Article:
Sheila and I happened to be at an event in Oakland where the conversation turned to Ecuador and someone gave us a business card for something called the Pachamama Alliance. With the card came an invitation to the group’s luncheon. Neither of us had ever heard of the group and we were skeptical. Curiosity more than anything else brought us to Ft. Mason the following Thursday at noon for the luncheon. The event made us believers.
This was the most tightly organized, best run nonprofit event I’ve ever attended. It started on time. Presentations were short, varied, interesting, and disciplined. The fundraising pitch — essential in every such gathering — was the best-delivered and best-organized I’ve ever seen, and I’ve seen a few. The whole event was streamed live over the web; see http://pachamama.org. My guess is that the number of folks physically present at the luncheon exceeded 1,000.
The tight organization was all the more remarkable because the group’s mission is broad and lofty: to save the planet from ecological disaster. However, the group has a firm grip on at least one corner of this global undertaking: keeping the oil companies out of the northwestern Amazon rain forest, most of which is in Ecuador.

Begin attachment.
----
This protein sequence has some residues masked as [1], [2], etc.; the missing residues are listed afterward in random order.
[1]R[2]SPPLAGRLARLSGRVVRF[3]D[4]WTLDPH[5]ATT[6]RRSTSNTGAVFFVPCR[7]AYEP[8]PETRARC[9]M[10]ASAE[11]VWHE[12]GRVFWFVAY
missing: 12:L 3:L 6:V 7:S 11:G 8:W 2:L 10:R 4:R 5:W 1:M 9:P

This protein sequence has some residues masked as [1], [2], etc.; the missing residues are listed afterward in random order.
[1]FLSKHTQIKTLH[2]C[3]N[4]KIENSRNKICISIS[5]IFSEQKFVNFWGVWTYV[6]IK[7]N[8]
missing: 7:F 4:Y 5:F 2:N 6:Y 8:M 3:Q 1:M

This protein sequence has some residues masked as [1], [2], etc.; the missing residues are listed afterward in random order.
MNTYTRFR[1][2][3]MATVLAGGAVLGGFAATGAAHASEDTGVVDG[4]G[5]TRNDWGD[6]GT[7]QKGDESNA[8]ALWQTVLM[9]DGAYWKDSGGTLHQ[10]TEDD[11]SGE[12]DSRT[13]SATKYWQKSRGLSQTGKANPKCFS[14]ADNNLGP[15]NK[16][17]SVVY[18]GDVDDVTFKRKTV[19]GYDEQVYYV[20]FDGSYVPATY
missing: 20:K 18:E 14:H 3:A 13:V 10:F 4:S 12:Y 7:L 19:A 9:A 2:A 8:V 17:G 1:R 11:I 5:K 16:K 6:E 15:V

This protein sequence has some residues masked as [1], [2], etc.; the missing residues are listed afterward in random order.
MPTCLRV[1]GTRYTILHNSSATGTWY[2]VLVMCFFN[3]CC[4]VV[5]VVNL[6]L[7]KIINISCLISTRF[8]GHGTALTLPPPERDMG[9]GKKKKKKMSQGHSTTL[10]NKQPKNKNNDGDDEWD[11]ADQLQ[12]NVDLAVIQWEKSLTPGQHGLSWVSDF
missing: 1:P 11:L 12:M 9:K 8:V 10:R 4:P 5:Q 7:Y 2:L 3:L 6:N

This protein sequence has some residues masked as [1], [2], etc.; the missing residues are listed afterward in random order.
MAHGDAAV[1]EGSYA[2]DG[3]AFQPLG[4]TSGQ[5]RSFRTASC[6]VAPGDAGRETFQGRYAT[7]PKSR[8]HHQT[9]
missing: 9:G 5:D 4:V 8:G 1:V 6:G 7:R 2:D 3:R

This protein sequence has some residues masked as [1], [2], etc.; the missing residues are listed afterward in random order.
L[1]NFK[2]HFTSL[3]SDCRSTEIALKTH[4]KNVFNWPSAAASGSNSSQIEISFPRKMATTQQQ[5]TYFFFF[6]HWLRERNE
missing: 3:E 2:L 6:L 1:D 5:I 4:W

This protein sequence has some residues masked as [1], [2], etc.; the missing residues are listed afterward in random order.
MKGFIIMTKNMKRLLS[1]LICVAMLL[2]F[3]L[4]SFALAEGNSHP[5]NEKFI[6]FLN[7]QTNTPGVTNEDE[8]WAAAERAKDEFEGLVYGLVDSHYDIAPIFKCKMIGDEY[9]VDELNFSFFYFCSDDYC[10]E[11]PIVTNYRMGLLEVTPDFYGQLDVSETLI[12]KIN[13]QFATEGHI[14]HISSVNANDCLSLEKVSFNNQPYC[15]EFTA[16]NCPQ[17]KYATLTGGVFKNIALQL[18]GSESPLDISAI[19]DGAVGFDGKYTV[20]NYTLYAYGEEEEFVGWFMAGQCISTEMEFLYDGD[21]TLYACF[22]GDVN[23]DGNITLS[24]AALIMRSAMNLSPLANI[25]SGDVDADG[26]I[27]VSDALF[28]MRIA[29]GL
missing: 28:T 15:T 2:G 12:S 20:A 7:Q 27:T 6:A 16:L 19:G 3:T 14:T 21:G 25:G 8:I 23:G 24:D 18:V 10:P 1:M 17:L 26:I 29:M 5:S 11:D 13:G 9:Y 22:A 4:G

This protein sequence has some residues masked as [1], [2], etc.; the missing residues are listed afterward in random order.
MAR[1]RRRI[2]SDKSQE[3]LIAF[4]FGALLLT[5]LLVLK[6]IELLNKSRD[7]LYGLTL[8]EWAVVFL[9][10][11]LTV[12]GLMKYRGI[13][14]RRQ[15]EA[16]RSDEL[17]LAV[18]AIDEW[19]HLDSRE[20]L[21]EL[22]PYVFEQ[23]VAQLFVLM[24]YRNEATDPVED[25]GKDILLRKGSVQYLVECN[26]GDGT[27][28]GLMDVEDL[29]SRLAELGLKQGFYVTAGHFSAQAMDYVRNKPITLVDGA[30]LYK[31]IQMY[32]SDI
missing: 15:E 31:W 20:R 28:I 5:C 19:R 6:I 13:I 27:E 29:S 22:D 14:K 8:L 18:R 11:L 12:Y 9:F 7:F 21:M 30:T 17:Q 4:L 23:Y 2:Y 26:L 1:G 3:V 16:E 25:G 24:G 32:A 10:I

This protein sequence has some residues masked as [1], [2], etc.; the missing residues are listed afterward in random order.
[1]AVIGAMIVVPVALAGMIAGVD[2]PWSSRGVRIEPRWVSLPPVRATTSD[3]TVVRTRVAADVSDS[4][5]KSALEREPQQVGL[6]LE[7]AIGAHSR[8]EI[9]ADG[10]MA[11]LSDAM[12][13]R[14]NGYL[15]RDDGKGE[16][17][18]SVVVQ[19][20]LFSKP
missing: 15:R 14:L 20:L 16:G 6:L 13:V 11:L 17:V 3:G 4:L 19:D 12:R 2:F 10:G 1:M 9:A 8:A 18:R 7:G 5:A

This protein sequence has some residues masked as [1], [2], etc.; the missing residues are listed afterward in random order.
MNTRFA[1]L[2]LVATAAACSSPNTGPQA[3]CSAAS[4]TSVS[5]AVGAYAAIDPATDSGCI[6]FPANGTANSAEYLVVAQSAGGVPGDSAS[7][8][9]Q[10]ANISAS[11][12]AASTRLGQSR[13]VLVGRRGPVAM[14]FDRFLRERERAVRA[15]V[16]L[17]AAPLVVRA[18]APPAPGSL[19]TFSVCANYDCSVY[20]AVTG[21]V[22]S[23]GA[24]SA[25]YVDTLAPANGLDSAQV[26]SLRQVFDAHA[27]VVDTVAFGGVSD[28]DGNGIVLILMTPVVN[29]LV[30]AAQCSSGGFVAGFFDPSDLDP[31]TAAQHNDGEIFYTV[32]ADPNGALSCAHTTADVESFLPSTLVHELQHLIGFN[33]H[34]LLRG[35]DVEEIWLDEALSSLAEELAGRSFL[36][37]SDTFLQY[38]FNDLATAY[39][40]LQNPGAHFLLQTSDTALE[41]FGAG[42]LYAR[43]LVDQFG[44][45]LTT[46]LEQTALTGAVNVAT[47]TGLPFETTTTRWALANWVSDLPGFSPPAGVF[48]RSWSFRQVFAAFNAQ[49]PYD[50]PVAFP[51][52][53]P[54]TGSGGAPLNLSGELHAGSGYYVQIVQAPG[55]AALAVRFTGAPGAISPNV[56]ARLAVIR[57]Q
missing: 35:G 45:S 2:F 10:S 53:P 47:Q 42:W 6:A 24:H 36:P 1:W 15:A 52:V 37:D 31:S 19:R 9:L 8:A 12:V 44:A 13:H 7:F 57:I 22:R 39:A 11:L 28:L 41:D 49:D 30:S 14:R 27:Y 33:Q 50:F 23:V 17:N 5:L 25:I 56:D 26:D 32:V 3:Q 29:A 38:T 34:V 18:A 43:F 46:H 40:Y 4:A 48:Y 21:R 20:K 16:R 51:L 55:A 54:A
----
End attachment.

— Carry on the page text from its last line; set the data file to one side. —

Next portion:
The rain forest is home to a number of nations of indigenous people. Four of their representatives spoke at the luncheon. Translation was needed for their words, in indigenous languages, but their tone, passion, and gestures were universal. They wanted no part of the oil companies in their homeland, and they were angry, militant, and determined.
Pachamama, we learned, is a goddess of good things among the indigenous people, and the Alliance is just that: a bridge between the indigenous nations of the rain forest and the environmentally concerned people of the industrialized countries.
We’ve seen what oil companies do to the environment in the Gulf, in Alaska, and locally at Chevron in Richmond. They’ve made their sordid mark also in the Ecuadorian Amazon. A 17-year court case involving widespread oil contamination in Ecuador by Chevron’s predecessor Texaco came to trial last July and resulted in a $9 billion fine against the oil giant.
Kudos to the Pachamama Alliance for good work in a noble cause, and for a brilliantly organized fund raising luncheon. All nonprofits have lessons to learn here.